Which is correct:

1-Any of these ovens is good for you.
2-Any of these ovens are good for you.

3-Any of them is suitable.
4-Any of them are suitable.
1 2
Whoa! Your question is tricky, lol. I am still easily confused about that stuff. Anyway, I would say...

Any of these ovens is good for you. (singular, but I don't see this as a particularly good sentence. Use the following in blue)
All of these ovens are good for you.
Every one of these ovens is good for you.
Each of these ovens is good for you.
Are any of these ovens good for you?
(ok, but surprisingly plural!)
Any of these ovens might/could/will/etc. be good for you (sounds good with a modal verb!)

That's all I can say. Emotion: smile
Hi Navitasan
Both choices are grammatically correct. But this is not only with "any", but also with:
either of, neither of and none of. For instance:

1) Is (or: Are) any of these children mischievous?
2) I wonder if either of those alternatives is (or: are) practical.
3) Neither of these cameras works (or: work) properly.
4) None of the plants has (or: have) grown very much.

Hope this helps.

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When used as a pronoun, any can take either a singular or plural verb depending on how it is construed: Any of these books is suitable (that is, any one). But are any (that is, some) of them available?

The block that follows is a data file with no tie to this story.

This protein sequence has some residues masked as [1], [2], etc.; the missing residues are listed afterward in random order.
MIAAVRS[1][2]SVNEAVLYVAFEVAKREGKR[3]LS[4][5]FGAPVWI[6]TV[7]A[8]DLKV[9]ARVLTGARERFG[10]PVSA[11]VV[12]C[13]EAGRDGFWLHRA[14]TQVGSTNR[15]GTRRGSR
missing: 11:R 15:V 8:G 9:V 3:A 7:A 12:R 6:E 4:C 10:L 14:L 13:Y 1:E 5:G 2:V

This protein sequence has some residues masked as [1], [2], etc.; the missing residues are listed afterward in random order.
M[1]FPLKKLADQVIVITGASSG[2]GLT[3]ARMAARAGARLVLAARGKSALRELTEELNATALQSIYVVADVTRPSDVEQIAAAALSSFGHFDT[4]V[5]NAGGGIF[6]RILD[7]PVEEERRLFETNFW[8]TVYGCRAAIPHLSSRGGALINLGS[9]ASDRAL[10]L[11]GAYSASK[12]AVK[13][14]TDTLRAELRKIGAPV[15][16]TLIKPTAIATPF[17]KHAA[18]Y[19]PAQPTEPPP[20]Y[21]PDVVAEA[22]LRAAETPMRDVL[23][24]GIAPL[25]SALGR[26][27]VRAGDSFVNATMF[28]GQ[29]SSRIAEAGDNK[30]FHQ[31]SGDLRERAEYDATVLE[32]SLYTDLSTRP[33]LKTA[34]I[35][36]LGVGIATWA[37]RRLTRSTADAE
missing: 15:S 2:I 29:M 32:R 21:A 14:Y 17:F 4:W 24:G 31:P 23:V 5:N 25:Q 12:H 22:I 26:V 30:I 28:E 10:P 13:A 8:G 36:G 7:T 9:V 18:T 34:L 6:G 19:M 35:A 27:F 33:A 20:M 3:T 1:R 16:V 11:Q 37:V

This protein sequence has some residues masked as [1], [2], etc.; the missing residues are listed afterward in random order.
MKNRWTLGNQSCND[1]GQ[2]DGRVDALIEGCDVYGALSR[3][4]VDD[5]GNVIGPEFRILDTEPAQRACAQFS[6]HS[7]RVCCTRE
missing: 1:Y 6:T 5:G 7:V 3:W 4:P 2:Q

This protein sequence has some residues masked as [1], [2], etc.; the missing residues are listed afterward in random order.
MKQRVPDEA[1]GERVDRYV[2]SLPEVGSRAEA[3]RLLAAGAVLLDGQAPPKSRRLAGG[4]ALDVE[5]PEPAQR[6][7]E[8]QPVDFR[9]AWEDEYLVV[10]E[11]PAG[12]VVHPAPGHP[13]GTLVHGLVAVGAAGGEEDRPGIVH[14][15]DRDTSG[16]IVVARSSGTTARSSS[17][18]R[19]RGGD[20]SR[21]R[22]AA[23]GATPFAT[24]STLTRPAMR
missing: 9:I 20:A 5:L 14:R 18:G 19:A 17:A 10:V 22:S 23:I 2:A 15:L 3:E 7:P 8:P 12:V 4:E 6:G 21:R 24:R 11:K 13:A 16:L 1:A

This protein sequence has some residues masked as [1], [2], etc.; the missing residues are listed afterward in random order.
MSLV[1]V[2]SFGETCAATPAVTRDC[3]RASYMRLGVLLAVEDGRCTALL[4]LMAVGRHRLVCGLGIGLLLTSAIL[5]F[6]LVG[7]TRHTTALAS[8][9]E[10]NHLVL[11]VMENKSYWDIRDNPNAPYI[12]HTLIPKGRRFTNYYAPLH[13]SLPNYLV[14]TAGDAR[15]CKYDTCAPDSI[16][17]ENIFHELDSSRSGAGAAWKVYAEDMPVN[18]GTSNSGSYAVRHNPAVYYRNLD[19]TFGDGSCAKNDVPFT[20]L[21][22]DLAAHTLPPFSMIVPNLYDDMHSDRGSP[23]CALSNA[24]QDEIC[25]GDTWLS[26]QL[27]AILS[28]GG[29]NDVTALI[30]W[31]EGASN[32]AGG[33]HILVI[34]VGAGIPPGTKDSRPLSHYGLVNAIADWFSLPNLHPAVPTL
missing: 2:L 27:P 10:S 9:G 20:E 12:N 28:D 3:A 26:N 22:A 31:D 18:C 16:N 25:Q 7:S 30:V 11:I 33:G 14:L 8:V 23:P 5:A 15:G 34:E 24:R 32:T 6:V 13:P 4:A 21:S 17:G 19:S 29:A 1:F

Hi Renan!
Sentences 3 and 4 seem to have problems.
They only take the singular form.
Hi Alda,
So, you base that comment on what? Show me some examples.

As far as I know, when a plural noun comes after none of, neither of, either of or any of; we can use either a singular or plural verb.

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  • We use a singular verb when either or neither is the subject. Both words can be followed by of.

Example: Either of them is the culprit.

Example: Neither of them wants to come with us.

I was wrong to say Sentences 3 and 4. I should have said Sentences 2 and 3.

navitasan-Any of these ovens is good for you.
navitasan-Any of them is suitable.
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